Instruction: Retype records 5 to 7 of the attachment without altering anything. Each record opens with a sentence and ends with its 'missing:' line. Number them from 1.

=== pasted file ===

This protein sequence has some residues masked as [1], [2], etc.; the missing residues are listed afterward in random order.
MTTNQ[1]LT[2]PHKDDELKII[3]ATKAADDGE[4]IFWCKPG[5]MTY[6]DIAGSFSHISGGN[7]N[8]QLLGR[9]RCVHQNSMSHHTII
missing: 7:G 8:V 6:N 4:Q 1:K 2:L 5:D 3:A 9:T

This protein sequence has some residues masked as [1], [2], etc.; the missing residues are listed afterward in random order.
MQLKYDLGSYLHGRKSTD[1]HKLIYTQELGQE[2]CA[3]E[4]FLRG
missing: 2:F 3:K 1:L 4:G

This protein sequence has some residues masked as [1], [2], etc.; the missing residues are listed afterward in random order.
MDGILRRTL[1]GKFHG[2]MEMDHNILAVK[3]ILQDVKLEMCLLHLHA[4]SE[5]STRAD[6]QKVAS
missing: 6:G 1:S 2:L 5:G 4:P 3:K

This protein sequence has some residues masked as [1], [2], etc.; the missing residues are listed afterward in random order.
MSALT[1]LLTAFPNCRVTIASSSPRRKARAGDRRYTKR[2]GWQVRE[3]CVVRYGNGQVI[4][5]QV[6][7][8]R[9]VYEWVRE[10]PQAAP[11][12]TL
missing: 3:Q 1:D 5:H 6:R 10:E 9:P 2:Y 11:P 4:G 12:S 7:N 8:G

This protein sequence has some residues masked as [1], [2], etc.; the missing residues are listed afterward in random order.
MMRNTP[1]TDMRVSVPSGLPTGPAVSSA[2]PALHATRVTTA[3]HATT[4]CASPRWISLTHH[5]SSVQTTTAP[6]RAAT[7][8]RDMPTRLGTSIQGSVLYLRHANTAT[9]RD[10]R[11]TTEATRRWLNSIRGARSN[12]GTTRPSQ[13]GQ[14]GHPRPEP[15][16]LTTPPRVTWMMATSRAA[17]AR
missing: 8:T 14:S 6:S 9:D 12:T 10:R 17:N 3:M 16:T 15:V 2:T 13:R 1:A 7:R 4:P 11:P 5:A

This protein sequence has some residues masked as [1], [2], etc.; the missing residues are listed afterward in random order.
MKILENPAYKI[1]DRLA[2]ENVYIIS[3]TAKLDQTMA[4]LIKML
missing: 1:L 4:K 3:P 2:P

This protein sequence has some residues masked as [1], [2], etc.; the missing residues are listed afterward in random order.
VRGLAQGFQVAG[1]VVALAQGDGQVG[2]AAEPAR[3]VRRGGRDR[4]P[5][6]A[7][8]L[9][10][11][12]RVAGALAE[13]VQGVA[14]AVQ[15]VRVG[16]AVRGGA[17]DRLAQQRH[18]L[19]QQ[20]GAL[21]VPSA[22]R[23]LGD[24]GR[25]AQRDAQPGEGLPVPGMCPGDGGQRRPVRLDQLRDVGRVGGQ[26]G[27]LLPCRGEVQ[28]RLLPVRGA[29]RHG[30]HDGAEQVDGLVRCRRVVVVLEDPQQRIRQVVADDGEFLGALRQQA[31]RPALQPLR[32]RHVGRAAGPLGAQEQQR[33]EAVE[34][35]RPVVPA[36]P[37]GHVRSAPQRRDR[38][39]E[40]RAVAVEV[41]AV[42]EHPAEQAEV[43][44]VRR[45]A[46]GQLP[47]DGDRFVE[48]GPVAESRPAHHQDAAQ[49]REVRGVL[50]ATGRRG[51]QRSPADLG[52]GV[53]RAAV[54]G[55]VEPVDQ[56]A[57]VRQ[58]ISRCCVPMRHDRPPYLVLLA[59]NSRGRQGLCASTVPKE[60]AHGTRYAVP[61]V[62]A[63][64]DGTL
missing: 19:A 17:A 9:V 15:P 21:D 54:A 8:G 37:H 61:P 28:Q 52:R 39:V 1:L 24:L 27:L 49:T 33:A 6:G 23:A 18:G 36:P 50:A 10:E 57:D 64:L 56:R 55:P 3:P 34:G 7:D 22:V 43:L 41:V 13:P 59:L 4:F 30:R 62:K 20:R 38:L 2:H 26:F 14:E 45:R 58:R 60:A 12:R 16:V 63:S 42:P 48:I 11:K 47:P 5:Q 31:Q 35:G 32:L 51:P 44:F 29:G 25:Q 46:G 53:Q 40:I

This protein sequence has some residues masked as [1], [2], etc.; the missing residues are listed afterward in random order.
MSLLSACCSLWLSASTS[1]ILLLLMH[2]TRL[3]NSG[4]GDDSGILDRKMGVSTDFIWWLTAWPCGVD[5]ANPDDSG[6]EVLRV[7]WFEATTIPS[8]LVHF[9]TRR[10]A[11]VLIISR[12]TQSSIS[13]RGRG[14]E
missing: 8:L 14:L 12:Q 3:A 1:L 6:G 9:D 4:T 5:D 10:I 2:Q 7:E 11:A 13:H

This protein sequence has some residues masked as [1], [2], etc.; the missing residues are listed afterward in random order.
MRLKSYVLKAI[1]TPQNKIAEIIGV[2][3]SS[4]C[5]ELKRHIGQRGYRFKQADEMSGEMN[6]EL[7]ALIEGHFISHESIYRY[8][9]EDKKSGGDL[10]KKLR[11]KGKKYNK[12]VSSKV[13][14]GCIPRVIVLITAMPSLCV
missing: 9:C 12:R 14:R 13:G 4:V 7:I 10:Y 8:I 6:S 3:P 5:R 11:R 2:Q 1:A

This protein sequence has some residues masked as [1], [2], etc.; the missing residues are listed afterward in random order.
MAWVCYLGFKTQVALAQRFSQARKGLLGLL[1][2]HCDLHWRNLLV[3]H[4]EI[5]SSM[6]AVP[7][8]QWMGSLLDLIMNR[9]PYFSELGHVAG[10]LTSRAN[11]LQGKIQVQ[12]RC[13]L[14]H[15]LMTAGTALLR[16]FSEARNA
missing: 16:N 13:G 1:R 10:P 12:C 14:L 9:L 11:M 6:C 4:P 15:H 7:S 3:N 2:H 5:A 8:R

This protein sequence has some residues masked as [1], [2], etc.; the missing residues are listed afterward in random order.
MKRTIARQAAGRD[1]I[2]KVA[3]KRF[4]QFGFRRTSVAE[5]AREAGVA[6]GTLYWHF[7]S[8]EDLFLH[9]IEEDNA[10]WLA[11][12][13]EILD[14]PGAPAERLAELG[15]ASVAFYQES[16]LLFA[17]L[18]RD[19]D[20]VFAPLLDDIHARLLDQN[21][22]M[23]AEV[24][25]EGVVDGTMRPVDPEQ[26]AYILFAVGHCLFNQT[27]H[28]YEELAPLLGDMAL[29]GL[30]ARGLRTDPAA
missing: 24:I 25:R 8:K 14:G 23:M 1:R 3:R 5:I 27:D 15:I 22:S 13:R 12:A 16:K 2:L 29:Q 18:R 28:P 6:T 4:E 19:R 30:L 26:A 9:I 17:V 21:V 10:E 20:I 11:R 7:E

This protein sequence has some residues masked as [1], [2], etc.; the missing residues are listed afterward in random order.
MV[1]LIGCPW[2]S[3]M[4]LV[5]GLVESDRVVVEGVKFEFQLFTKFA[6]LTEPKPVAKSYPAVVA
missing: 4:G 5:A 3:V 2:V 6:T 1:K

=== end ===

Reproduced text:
This protein sequence has some residues masked as [1], [2], etc.; the missing residues are listed afterward in random order.
MMRNTP[1]TDMRVSVPSGLPTGPAVSSA[2]PALHATRVTTA[3]HATT[4]CASPRWISLTHH[5]SSVQTTTAP[6]RAAT[7][8]RDMPTRLGTSIQGSVLYLRHANTAT[9]RD[10]R[11]TTEATRRWLNSIRGARSN[12]GTTRPSQ[13]GQ[14]GHPRPEP[15][16]LTTPPRVTWMMATSRAA[17]AR
missing: 8:T 14:S 6:S 9:D 12:T 10:R 17:N 3:M 16:T 15:V 2:T 13:R 1:A 7:R 4:P 11:P 5:A

This protein sequence has some residues masked as [1], [2], etc.; the missing residues are listed afterward in random order.
MKILENPAYKI[1]DRLA[2]ENVYIIS[3]TAKLDQTMA[4]LIKML
missing: 1:L 4:K 3:P 2:P

This protein sequence has some residues masked as [1], [2], etc.; the missing residues are listed afterward in random order.
VRGLAQGFQVAG[1]VVALAQGDGQVG[2]AAEPAR[3]VRRGGRDR[4]P[5][6]A[7][8]L[9][10][11][12]RVAGALAE[13]VQGVA[14]AVQ[15]VRVG[16]AVRGGA[17]DRLAQQRH[18]L[19]QQ[20]GAL[21]VPSA[22]R[23]LGD[24]GR[25]AQRDAQPGEGLPVPGMCPGDGGQRRPVRLDQLRDVGRVGGQ[26]G[27]LLPCRGEVQ[28]RLLPVRGA[29]RHG[30]HDGAEQVDGLVRCRRVVVVLEDPQQRIRQVVADDGEFLGALRQQA[31]RPALQPLR[32]RHVGRAAGPLGAQEQQR[33]EAVE[34][35]RPVVPA[36]P[37]GHVRSAPQRRDR[38][39]E[40]RAVAVEV[41]AV[42]EHPAEQAEV[43][44]VRR[45]A[46]GQLP[47]DGDRFVE[48]GPVAESRPAHHQDAAQ[49]REVRGVL[50]ATGRRG[51]QRSPADLG[52]GV[53]RAAV[54]G[55]VEPVDQ[56]A[57]VRQ[58]ISRCCVPMRHDRPPYLVLLA[59]NSRGRQGLCASTVPKE[60]AHGTRYAVP[61]V[62]A[63][64]DGTL
missing: 19:A 17:A 9:V 15:P 21:D 54:A 8:G 37:H 61:P 28:Q 52:R 39:V 1:L 24:L 27:L 49:T 33:A 6:G 23:A 18:G 36:P 50:A 10:E 57:D 64:L 56:R 55:P 3:P 34:G 7:D 22:V 43:L 41:V 13:P 59:L 4:F 30:R 62:K 20:R 38:L 2:H 26:F 14:E 45:R 58:R 60:A 12:R 16:V 63:S 42:P 48:I 11:K 47:P 5:Q 31:Q 35:G 32:L 51:P 44:F 29:G 25:Q 46:G 53:Q 40:I